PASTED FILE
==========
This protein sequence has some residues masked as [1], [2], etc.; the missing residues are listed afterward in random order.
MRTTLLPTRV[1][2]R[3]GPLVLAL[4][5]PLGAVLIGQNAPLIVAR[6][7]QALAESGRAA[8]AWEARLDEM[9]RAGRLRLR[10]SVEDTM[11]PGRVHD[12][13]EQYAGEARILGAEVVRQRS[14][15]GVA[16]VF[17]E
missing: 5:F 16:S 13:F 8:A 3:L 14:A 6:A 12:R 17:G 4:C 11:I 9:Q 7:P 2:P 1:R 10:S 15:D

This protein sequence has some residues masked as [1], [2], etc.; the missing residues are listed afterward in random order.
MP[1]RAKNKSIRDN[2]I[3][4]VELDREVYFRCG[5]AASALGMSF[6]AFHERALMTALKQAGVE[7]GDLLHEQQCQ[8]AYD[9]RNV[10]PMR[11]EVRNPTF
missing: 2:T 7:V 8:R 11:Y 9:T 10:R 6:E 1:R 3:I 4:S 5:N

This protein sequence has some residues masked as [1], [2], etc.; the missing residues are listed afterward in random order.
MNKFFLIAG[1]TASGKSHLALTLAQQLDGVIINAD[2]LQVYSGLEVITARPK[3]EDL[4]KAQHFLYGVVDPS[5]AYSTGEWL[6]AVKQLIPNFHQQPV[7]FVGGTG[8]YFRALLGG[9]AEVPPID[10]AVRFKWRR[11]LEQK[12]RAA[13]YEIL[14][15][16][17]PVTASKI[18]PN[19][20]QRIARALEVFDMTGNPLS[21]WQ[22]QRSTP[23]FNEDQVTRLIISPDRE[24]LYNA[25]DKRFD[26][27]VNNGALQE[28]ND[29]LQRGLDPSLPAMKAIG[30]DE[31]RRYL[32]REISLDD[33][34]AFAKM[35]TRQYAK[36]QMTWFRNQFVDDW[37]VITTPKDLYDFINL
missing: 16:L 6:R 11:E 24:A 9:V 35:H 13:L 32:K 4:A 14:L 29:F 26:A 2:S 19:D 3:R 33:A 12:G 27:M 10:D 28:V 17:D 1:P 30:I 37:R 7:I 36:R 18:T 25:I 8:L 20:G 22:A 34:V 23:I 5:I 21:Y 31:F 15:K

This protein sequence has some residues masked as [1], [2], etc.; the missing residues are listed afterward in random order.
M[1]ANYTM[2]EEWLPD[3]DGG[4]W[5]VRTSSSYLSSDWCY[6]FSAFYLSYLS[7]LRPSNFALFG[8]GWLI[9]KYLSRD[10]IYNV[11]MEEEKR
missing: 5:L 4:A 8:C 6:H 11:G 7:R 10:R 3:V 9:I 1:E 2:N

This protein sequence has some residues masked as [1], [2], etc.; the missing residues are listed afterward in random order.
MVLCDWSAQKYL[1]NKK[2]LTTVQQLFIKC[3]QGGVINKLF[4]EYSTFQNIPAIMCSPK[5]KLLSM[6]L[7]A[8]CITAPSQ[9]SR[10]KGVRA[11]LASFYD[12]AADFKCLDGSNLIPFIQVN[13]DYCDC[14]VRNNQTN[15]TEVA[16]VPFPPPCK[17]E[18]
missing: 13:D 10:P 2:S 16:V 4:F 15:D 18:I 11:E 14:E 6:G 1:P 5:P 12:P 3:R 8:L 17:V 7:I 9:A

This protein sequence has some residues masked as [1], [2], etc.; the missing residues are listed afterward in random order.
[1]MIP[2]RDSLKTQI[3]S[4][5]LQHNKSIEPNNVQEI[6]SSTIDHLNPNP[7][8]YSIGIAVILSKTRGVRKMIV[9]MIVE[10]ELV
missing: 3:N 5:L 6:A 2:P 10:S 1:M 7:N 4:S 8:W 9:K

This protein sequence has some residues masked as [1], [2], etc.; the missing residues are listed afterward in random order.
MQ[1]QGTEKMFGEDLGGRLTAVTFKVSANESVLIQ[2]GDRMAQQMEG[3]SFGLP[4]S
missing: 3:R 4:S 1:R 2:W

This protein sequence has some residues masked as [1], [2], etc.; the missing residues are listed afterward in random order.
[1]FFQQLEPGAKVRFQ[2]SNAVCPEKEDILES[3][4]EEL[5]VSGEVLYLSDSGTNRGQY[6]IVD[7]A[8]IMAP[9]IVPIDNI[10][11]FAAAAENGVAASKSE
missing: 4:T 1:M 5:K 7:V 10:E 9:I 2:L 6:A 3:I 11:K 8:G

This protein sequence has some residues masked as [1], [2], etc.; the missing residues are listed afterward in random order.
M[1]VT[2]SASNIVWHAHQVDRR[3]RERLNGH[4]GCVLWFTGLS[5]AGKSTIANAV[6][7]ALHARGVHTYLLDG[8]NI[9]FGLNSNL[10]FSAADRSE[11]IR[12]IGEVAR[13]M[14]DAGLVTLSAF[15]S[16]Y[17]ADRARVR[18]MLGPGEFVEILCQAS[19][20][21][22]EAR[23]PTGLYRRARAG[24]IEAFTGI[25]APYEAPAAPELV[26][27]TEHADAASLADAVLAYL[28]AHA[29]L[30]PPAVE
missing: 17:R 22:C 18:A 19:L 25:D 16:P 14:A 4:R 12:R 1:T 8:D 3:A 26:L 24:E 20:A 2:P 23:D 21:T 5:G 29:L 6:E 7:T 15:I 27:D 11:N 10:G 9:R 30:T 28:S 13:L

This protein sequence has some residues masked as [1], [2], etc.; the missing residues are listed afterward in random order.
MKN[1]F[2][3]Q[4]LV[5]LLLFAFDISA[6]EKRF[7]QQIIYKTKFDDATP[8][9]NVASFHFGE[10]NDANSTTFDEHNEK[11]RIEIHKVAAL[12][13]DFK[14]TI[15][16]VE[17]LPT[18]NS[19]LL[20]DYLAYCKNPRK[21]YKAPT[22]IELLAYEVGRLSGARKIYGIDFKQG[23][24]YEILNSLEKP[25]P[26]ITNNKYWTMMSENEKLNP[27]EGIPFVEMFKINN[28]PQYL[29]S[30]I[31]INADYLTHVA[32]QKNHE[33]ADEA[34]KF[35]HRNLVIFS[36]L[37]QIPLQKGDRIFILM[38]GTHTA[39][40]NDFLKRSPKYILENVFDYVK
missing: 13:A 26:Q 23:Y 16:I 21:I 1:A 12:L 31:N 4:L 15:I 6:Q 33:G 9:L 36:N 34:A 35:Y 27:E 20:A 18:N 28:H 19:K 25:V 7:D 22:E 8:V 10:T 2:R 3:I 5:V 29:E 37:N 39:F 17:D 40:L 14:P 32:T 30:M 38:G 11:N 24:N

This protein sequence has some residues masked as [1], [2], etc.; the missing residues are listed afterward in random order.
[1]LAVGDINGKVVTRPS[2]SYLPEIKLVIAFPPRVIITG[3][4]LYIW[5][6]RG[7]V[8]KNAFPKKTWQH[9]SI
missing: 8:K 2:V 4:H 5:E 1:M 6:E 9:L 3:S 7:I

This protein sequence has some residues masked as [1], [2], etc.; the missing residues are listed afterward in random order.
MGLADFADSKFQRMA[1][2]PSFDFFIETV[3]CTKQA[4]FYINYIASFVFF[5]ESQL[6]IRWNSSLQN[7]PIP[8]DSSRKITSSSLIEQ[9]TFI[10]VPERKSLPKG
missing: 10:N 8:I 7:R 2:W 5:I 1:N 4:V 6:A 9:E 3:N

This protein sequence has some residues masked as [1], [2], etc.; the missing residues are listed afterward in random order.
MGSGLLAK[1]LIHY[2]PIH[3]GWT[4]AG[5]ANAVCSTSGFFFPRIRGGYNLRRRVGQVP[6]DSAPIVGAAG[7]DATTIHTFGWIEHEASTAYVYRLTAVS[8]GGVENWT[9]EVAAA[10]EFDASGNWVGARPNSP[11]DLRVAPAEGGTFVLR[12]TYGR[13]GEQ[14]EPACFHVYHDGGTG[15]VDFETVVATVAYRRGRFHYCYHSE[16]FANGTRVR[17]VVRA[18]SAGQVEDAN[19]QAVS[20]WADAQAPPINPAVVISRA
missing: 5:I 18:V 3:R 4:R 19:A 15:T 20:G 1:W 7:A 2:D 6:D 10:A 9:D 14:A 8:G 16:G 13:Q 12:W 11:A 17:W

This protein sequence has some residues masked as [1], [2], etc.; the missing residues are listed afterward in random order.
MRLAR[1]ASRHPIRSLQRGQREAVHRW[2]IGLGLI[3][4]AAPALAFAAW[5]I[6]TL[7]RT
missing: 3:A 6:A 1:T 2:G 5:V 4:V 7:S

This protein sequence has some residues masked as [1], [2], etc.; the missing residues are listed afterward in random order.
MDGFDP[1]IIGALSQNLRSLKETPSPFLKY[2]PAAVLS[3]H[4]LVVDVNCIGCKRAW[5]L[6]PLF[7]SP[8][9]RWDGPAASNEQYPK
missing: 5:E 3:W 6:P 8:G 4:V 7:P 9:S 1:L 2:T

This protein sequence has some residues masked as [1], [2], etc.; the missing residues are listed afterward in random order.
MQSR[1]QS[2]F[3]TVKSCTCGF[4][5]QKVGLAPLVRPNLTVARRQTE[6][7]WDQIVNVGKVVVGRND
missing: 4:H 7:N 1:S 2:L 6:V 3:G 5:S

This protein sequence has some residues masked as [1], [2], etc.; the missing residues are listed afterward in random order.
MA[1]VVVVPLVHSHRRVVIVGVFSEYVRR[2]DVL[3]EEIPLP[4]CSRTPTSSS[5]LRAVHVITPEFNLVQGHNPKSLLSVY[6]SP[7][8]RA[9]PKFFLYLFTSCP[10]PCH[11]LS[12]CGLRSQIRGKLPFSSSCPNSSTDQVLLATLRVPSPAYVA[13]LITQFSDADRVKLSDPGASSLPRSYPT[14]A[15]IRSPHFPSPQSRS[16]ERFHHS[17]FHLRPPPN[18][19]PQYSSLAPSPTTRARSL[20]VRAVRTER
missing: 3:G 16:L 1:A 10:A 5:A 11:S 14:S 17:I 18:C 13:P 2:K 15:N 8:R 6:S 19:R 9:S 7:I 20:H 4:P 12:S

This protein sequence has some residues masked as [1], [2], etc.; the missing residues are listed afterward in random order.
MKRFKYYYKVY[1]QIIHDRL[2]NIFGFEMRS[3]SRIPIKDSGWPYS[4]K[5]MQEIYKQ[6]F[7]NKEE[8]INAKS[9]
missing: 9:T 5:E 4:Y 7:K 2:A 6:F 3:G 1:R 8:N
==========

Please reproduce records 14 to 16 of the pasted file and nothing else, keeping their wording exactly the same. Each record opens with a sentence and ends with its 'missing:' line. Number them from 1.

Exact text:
This protein sequence has some residues masked as [1], [2], etc.; the missing residues are listed afterward in random order.
MRLAR[1]ASRHPIRSLQRGQREAVHRW[2]IGLGLI[3][4]AAPALAFAAW[5]I[6]TL[7]RT
missing: 3:A 6:A 1:T 2:G 5:V 4:V 7:S

This protein sequence has some residues masked as [1], [2], etc.; the missing residues are listed afterward in random order.
MDGFDP[1]IIGALSQNLRSLKETPSPFLKY[2]PAAVLS[3]H[4]LVVDVNCIGCKRAW[5]L[6]PLF[7]SP[8][9]RWDGPAASNEQYPK
missing: 5:E 3:W 6:P 8:G 4:V 7:P 9:S 1:L 2:T

This protein sequence has some residues masked as [1], [2], etc.; the missing residues are listed afterward in random order.
MQSR[1]QS[2]F[3]TVKSCTCGF[4][5]QKVGLAPLVRPNLTVARRQTE[6][7]WDQIVNVGKVVVGRND
missing: 4:H 7:N 1:S 2:L 6:V 3:G 5:S